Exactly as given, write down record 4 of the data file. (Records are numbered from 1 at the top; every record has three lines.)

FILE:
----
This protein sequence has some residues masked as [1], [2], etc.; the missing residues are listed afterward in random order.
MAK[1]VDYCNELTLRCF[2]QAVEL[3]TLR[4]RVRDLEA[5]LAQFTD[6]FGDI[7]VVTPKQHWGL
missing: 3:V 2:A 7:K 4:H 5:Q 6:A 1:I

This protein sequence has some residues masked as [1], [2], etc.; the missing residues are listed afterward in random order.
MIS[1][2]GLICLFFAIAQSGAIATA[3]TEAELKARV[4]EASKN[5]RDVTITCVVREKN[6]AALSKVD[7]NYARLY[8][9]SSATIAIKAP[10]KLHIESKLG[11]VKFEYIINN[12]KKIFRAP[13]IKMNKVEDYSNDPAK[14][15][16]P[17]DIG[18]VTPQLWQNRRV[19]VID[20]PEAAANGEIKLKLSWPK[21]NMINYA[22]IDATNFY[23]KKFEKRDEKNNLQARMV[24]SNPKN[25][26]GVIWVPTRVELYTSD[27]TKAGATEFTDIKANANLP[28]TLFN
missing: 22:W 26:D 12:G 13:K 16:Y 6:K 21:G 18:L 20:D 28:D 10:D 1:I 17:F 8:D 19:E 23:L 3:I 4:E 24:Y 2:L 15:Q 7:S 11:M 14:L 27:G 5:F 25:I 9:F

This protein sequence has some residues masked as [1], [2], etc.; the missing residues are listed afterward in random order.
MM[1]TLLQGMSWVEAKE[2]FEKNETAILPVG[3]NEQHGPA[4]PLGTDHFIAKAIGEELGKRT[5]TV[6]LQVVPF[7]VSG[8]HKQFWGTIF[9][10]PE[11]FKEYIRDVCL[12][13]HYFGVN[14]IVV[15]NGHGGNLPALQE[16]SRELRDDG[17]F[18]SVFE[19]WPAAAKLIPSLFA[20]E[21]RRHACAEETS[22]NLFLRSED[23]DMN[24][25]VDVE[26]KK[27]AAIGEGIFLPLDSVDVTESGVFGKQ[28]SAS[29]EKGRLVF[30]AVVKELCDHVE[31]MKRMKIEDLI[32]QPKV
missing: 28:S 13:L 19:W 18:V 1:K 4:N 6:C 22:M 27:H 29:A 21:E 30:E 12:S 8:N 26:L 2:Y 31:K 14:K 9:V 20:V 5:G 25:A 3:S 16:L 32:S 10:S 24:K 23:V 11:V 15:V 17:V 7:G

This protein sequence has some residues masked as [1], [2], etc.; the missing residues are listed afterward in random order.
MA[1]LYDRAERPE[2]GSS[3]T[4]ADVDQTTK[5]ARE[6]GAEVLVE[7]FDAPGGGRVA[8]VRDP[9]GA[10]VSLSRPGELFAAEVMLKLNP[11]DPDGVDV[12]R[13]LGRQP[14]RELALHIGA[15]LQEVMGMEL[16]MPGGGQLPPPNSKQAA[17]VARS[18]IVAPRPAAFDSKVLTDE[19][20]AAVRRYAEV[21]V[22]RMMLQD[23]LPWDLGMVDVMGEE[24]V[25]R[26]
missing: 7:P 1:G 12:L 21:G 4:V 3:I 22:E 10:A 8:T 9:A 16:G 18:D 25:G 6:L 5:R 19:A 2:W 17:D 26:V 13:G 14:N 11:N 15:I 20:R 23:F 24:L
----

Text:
This protein sequence has some residues masked as [1], [2], etc.; the missing residues are listed afterward in random order.
MA[1]LYDRAERPE[2]GSS[3]T[4]ADVDQTTK[5]ARE[6]GAEVLVE[7]FDAPGGGRVA[8]VRDP[9]GA[10]VSLSRPGELFAAEVMLKLNP[11]DPDGVDV[12]R[13]LGRQP[14]RELALHIGA[15]LQEVMGMEL[16]MPGGGQLPPPNSKQAA[17]VARS[18]IVAPRPAAFDSKVLTDE[19][20]AAVRRYAEV[21]V[22]RMMLQD[23]LPWDLGMVDVMGEE[24]V[25]R[26]
missing: 7:P 1:G 12:L 21:G 4:V 3:I 22:E 10:A 8:T 9:A 16:G 18:D 25:G 6:L 5:R 19:A 2:W 17:D 26:V 13:G 14:N 11:N 15:I 20:R 23:F 24:L